"Anybody can play. The note is only 20 percent. The attitude of the motherfucker who plays it is 80 percent." -- Miles Davis

Guthrie on tone: https://www.youtube.com/watch?v=zmohdG9lLqY
#22
Most "shredders" play in genres of music that don't interest me.

I feel that, in general, "shredders" tend to be interested in technical things that I don't care about. I recognize the skill on display, but it's not music I want to listen to. Every so often I'll hear someone who is doing more than just playing fast, but since I don't listen to those genres music very often by choice, that happens extremely rarely.
#23
Shred is cool. It can EASILY be melodic and fast. Listen to Perpetual Burn by Jason Becker. Theres TONS of emotion, for example, listen to the part just before the tapping starts. Its also the fastest ****ing song I have ever heard. I often see people criticize shredders as "bad musicians". Listen to soothsayer by buckethead, and then Far Beyond The Sun by Malmsteen. Even if you only play the slower parts, those songs are musical masterpieces. I see so much meaningless, stupid criticism. "He's just moving up and down the fretboard, it's nothing musical or creative" Of COURSE he's moving up and down the fretboard, thats how the fretboard works. "It's just a bunch of notes!" Opposed to what? Do your favourite artists use no notes? You can get a special sadness with slow music that cannot be created with shred, but theres this energy that cannot be created with anything but shred. Playing billions of notes a minute constantly would get boring FAST, but I've never heard a shredder do that. Even the fastest, like Steve Vai and Malmsteen, they always play their shred parts between slower parts, creating a dynamic contrast between fast and slow. Which is what shred is REALLY about.
#24
Shred is cool. It can EASILY be melodic and fast. Listen to Perpetual Burn by Jason Becker. Theres TONS of emotion, for example, listen to the part just before the tapping starts. Its also the fastest ****ing song I have ever heard. I often see people criticize shredders as "bad musicians". Listen to soothsayer by buckethead, and then Far Beyond The Sun by Malmsteen. Even if you only play the slower parts, those songs are musical masterpieces. I see so much meaningless, stupid criticism. "He's just moving up and down the fretboard, it's nothing musical or creative" Of COURSE he's moving up and down the fretboard, thats how the fretboard works. "It's just a bunch of notes!" Opposed to what? Do your favourite artists use no notes? You can get a special sadness with slow music that cannot be created with shred, but theres this energy that cannot be created with anything but shred. Playing billions of notes a minute constantly would get boring FAST, but I've never heard a shredder do that. Even the fastest, like Steve Vai and Malmsteen, they always play their shred parts between slower parts, creating a dynamic contrast between fast and slow. Which is what shred is REALLY about.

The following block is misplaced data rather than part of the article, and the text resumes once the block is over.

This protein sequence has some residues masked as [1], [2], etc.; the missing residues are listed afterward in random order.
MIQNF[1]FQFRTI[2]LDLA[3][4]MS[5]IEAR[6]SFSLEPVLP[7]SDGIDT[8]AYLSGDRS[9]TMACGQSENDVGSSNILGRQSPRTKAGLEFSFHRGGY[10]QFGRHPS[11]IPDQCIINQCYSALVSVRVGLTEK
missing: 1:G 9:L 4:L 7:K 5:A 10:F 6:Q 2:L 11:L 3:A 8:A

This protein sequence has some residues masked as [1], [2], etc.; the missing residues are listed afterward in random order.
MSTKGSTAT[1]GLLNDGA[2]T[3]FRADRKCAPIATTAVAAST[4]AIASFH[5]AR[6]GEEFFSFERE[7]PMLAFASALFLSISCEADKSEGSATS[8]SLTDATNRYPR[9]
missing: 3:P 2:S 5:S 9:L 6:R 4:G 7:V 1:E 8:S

#25
I hate "shredding" as a term. It either sounds good or it doesn't, speed is irrelevant. There are fast players who play very musically, just as there's slow players who do nothing but repeat 4 blues licks over and over again.

That said, there are certain emotions you can't evoke without playing fast, and there's certain emotions you can't evoke without playing slow. There's a time and place for everything.
#26
Speaking from experience: the better you develop your technique, the more choices you have in making music. Listen to Beethoven moonlight sonata 3rd movement.
#27
Depends. So many guitarists trying to learn to play fast for no real reason and that often the motivation is to show off rather than to express their music. I think real fast notes often doesn't sound very good on guitar and that there's a reason many bands use other instruments for things like fast arpeggios rather than sweep.
#28
As with any style of music, some are good and some are bad, it depends on who listens. For example i have personally never found Rusty Cooley, MAB or Paul Gilbert (his solo work, not with Mr Big or Racer X) that interesting, but i enjoy listening to players like Steve Vai, Marco Sfogli and Neil Zaza from time to time.